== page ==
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The Suffolk Journal

Your School. Your Paper. Since 1936.

The Suffolk Journal

Your School. Your Paper. Since 1936.

The Suffolk Journal

Protesters, politicians rally for abortion rights in Boston

Leo Woods
A sea of signs filled Franklin Park in Roxbury Saturday

Thousands of protesters gathered at the Franklin Park Playstead in Jamaica Plain on Oct. 2 in response to Texas’ Heartbeat Act (SB 8) that went into effect Sept. 1.

SB8 outlaws abortions once a fetal heartbeat is detectable, around the sixth week of pregnancy. This new legislation allows for any private citizen to sue someone who performs, induces or otherwise aids in an abortion past the six-week period, including physicians, lawyers and those who provide transportation to abortion clinics. 

The plaintiff does not need to have a personal connection to the patient or the provider in order to file a lawsuit and allows exceptions for medical emergencies excluding rape or incest, according to the bill. 

Stephen Merrick, president of the Suffolk University Democrats, denounced the bill.

“[It is] a complete and utter overreach and attack on women’s right to choose,” Merrick said.

After Texas Governor Greg Abbot signed SB8 into law on May 19, the University of Texas at Austin released a study examining the medical and legal implications of the bill. The study found that SB8 would prevent more than 8 in 10 people from obtaining abortion care. 

According to the study, “The law would particularly affect Black patients and those living on low incomes or who live far from a facility that provides abortion because they often experience delays obtaining care.” 

On Sept. 9, the United States Department of Justice (DOJ) sued the state of Texas in response to the bill.

“S.B. 8 is invalid under the Supremacy Clause and the Fourteenth Amendment, is preempted by federal law, and violates the doctrine of intergovernmental immunity,” the DOJ claimed in the suit.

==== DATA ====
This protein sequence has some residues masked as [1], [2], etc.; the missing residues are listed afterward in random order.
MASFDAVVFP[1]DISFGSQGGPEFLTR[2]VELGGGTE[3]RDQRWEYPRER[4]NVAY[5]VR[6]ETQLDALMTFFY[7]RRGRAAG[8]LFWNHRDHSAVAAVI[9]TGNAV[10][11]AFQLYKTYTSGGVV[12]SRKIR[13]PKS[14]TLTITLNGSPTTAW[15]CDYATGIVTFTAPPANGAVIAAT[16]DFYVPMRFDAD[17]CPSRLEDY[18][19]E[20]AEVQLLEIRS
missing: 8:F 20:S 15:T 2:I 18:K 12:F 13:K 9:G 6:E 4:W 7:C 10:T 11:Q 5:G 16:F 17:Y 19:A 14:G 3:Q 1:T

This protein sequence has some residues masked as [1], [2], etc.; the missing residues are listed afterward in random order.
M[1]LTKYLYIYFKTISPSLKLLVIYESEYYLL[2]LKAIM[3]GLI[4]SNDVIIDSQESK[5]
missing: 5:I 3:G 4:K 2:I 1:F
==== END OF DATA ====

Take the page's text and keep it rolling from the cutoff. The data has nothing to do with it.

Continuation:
In addition to the DOJ’s case, the Supreme Court will hear a challenge on Dec. 1 to a Mississippi law passed in 2018 that bans most abortions after 15 weeks, with the possibility of overturning Roe v. Wade.

The House of Representatives passed the Women’s Health and Protection Act (WHPA) on Sept. 24 to prevent Roe v. Wade from being overturned. 

 Senator Ed Markey attended the Boston event and commented on the need for abortions rights. 

“Abortion is healthcare, and healthcare is a human right,” Markey said.

Dr. Jennifer Childs-Roshak, CEO and president of the Planned Parenthood League of Massachusetts, spoke at the protest. 

“We must do everything in our power to restore and protect access to abortion in Texas and everywhere across this country,” she said. “Texas is the canary in the coal mine. This is happening everywhere around our country, even though 80% of people in this country support safe and legal abortion.”

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About the Contributor
Leo Woods, Photo Editor | he/him

Leo is a senior political science major with a minor in journalism from Clinton, Conn. He has photographed political events, protests, performing arts groups and documented Boston Pride for the People for the History Project. Outside of Suffolk, Leo is an avid Dungeons and Dragons player and podcast listener. After graduation, he plans on attending law school and working in politics.

Follow Leo on Twitter @leowoods108

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Protesters, politicians rally for abortion rights in Boston